Cholesterol Diet

Cholesterol Diet


Cholesterol is a waxy substance that comes from two sources: your body and food. Your body, and especially your liver, makes all the cholesterol you need and circulates it through the blood. But cholesterol is also found in foods from animal sources, such as meat, poultry and full-fat dairy products. Your liver produces more cholesterol when you eat a diet high in saturated and trans fats.

Excess cholesterol can form plaque between layers of artery walls, making it harder for your heart to circulate blood. Plaque can break open and cause blood clots. If a clot blocks an artery that feeds the brain, it causes a stroke. If it blocks an artery that feeds the heart, it causes a heart attack.

The two types of lipoproteins that carry cholesterol to and from cells are low-density lipoprotein, or LDL, and high-density lipoprotein, or HDL. LDL cholesterol and HDL cholesterol, along with one fifth of your triglyceride level, make up your total cholesterol count, which can be determined through a blood test.

LDL (Bad) Cholesterol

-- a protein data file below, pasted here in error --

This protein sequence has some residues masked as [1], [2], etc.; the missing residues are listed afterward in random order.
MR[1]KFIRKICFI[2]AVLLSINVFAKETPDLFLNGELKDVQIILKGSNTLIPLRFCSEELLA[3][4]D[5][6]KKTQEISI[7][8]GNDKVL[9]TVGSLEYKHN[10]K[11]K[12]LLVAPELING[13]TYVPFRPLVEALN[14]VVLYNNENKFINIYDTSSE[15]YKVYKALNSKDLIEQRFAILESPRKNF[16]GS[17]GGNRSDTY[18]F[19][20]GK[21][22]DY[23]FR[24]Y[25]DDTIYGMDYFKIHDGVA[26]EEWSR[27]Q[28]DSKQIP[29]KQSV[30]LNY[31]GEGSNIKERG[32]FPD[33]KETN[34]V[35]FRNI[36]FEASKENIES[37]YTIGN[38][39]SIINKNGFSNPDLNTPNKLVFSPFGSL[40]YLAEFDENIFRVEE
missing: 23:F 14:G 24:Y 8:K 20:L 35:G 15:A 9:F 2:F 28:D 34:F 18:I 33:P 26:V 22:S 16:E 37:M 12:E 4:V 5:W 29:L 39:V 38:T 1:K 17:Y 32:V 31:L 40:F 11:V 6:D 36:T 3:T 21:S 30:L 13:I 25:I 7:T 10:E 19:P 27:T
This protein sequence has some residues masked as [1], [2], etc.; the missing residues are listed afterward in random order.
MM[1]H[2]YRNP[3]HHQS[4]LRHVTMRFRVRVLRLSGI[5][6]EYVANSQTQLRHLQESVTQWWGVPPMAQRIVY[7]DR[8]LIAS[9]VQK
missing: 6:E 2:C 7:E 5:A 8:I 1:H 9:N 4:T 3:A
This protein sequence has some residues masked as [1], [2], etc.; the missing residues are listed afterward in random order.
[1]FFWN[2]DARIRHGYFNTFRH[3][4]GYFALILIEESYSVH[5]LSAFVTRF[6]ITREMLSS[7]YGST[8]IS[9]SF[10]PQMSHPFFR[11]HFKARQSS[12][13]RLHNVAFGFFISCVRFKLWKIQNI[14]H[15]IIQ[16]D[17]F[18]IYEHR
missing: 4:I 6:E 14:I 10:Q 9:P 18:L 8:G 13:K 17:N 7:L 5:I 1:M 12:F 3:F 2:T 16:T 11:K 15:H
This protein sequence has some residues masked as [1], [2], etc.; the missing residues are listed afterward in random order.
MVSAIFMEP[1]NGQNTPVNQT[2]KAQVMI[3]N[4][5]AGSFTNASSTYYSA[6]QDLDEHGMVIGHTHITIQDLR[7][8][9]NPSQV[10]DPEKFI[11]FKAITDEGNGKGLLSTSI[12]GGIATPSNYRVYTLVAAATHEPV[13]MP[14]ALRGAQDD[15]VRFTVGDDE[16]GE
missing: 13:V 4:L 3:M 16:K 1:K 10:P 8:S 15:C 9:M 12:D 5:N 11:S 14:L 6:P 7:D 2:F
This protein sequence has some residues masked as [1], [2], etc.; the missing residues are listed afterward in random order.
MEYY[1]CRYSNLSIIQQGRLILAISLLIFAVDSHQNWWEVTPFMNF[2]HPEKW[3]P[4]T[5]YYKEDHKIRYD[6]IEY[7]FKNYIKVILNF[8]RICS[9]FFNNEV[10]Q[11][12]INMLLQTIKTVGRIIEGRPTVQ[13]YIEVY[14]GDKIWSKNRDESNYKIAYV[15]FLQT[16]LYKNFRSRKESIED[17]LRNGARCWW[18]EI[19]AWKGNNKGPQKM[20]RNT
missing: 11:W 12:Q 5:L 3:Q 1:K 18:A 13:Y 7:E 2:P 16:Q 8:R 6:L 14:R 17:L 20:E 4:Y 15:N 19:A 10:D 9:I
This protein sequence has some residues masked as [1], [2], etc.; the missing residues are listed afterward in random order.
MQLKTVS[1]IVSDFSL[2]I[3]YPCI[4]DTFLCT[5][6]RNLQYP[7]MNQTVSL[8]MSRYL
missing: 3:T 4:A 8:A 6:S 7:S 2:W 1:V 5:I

LDL cholesterol is considered the “bad” cholesterol because it contributes to plaque, a thick, hard deposit that can clog arteries and make them less flexible.

HDL (Good) Cholesterol
HDL cholesterol is considered “good” cholesterol because it helps remove LDL cholesterol from the arteries. A healthy level of HDL cholesterol may also protect against heart attack and stroke, while low levels of HDL cholesterol have been shown to increase the risk of heart disease.

Triglycerides are another type of fat, and they’re used to store excess energy from your diet. High levels of triglycerides in the blood are associated with atherosclerosis. Elevated triglycerides can be caused by overweight and obesity, physical inactivity, cigarette smoking, excess alcohol consumption and a diet very high in carbohydrates.

People with high triglycerides often have a high total cholesterol level, including a high LDL cholesterol (bad) level and a low HDL cholesterol (good) level. Many people with heart disease or diabetes also have high triglyceride levels.


199mg or Less Good
200mg – 239mg Borderline
240mg or More High
100mg or Less Good
130mg – 159mg Borderline
160mg or More High
40mg or More Good
40mg or Less High
150mg or Less Good
150mg – 199mg Borderline
200mg or More High